Discovering how cells control and govern their movements

A multidisciplinary team led by the University of the Basque Country (UPV/EHU) shows that cell displacements are directed by a hitherto unknown mechanism

  • Research

First publication date: 02/07/2024

Ildefonso Martínez de la Fuente, researcher in the Department of Mathematics at the UPV/EHU. | Photo: Spanish National Research Council (CSIC).

The UPV/EHU researcher Ildefonso Martínez de la Fuente has led an exhaustive analysis of the locomotion trajectories of 700 individual cells using advanced scientific techniques to demonstrate that their movements depend on a joint, self-organised action of practically all the physiological processes that make up the cell.

This multidisciplinary research, in which various departments of the UPV/EHU have participated, has shown for the first time that cell movement is directed and regulated by a fundamental self-organised process that originates spontaneously in all living cells.

According to Ildefonso Martínez de la Fuente, researcher in the UPV/EHU’s Department of Mathematics, “these self-organised molecular mechanisms cause the various biochemical-metabolic processes in the cell to form a functional unit, fully integrated as a single whole, thus converting thousands of physiological processes into a single entity”. “It is a fundamental force that causes an integrated behaviour to emerge in the cell,” said Martínez de la Fuente, “and can be compared to the self-organised movement of thousands of starlings that form highly ordered, coordinated structures when they migrate, or even to the ability of ants to build an anthill through self-organised collective behaviour”.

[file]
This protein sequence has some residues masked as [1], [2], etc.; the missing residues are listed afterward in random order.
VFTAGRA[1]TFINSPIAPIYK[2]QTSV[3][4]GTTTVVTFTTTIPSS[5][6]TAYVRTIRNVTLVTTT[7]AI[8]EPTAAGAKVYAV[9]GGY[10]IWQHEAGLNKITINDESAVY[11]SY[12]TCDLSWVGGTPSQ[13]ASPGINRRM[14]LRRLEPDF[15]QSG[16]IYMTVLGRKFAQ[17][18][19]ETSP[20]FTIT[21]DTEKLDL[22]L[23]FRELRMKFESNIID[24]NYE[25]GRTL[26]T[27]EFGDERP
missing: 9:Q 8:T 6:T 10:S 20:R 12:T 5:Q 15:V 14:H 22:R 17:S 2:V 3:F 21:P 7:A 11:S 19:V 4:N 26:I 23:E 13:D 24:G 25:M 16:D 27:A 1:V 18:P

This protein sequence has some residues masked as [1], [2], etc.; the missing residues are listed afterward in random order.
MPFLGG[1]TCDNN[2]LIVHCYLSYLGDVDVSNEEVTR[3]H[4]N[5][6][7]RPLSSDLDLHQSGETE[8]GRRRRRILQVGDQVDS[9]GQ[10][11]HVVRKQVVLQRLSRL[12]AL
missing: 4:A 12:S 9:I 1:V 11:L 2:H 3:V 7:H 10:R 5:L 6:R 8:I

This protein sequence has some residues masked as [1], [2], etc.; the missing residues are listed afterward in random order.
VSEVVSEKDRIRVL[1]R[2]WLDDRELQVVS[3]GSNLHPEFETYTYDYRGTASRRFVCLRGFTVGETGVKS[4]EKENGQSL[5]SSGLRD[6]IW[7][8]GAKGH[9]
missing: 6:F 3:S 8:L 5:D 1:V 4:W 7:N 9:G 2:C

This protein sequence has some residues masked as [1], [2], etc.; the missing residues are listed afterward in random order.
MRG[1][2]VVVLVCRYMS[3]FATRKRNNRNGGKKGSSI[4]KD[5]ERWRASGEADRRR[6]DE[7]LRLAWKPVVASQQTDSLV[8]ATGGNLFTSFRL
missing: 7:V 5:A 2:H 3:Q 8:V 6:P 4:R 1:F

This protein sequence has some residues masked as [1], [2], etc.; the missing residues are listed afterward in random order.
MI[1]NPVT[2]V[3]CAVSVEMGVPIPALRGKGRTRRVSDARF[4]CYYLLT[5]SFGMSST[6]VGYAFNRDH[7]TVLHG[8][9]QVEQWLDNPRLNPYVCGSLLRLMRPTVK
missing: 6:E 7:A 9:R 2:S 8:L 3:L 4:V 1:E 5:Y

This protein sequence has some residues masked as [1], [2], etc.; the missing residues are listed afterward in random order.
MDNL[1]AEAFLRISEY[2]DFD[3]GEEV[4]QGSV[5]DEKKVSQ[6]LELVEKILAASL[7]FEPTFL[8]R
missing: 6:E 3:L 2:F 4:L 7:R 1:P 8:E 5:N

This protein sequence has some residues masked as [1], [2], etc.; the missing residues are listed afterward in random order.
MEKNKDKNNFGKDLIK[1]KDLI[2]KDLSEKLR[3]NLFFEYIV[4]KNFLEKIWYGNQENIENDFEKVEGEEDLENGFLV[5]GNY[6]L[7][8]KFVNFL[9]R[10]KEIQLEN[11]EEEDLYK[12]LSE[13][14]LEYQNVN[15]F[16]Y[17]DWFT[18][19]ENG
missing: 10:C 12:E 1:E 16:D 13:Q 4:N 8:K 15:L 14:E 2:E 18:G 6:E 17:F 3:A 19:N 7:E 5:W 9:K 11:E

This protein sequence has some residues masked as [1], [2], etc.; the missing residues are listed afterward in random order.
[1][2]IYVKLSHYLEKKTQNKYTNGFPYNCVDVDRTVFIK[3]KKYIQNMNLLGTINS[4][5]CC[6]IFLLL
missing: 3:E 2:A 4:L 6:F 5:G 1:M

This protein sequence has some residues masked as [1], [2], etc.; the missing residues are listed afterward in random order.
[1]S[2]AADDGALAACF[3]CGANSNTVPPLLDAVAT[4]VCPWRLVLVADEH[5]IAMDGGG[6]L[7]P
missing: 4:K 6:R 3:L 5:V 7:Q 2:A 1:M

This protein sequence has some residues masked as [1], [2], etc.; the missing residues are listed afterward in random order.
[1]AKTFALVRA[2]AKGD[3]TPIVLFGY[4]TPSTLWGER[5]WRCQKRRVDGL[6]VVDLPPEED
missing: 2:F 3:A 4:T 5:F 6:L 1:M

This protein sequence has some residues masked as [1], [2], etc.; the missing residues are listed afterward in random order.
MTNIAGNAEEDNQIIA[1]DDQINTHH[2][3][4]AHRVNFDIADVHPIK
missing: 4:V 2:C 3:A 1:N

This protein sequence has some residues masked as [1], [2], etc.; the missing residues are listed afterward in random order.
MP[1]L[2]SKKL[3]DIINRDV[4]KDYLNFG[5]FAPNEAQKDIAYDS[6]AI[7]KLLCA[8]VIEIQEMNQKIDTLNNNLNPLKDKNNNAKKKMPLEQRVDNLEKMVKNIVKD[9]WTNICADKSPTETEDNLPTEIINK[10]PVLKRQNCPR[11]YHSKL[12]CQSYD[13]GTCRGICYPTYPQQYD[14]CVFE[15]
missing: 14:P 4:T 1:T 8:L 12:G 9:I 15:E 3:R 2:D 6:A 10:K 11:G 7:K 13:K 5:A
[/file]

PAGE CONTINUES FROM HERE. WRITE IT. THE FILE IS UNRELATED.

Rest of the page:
The author of the research emphasises that it has never before been scientifically recognised that the cell's locomotion movements are governed by systemic, self-regulating processes that operate at the global level of the cell. “This scientific finding adds a fresh perspective to the concept of the cell itself and its functional capabilities,” he added. Moreover, “the combination of cell migration studies, from a systemic point of view, together with classical molecular studies, may be crucial in the development of a new generation of efficient therapies for conditions relating to diseases caused by deficient cell migration,” said Martínez de la Fuente.

Cell movement is a key process that is fundamental in the development and optimal functioning of the human body. Cells move when an organism is developing embryonically, when a wound is healing or during metastasis, for example. Errors during poor control of cell movement can have serious consequences in serious diseases, such as Crohn's disease, certain congenital brain disorders, and various immunological or vascular pathologies, for example.

Combining experimental data with quantitative analysis

For decades, scientific work has enabled various local mechanisms involved in cell movement to be identified, but despite these efforts, the essential question remains unanswered: how do cells control and govern their movements.

“Discovering the molecular forces that direct cell migration constitutes a scientific challenge of huge difficulty,” said the UPV/EHU researcher, “since in addition to making special complex laboratory devices created specifically for this research, it was necessary to use multidisciplinary techniques that allow experimental studies to be combined with advanced quantitative methods”.

“We studied the characteristics of the movement of 700 cells by using techniques that are commonly used in statistical mechanics, which is a fundamental part of Physics. Two of the methods we applied were developed by Nobel Prize Laureate Albert Einstein. Furthermore, in this work we used the principles of dissipative self-organisation –coherently organised structures– developed by Nobel Prize Laureate Ilya Prigogine,” said Ildefonso Martínez de la Fuente.

Additional information

Ildefonso Martínez de la Fuente is an academic researcher in the Department of Mathematics at the UPV/EHU and currently also works as a senior scientist at the Spanish National Research Council (CSIC).  For many years, he has lectured in the subject Cellular and Molecular Advances in Cancer in the Master’s degree programme at the Faculty of Medicine of the UPV/EHU. Researchers from the Department of Cell Biology and Histology and from the Department of Neurosciences of the UPV/EHU participated in this work led by Martínez de la Fuente.

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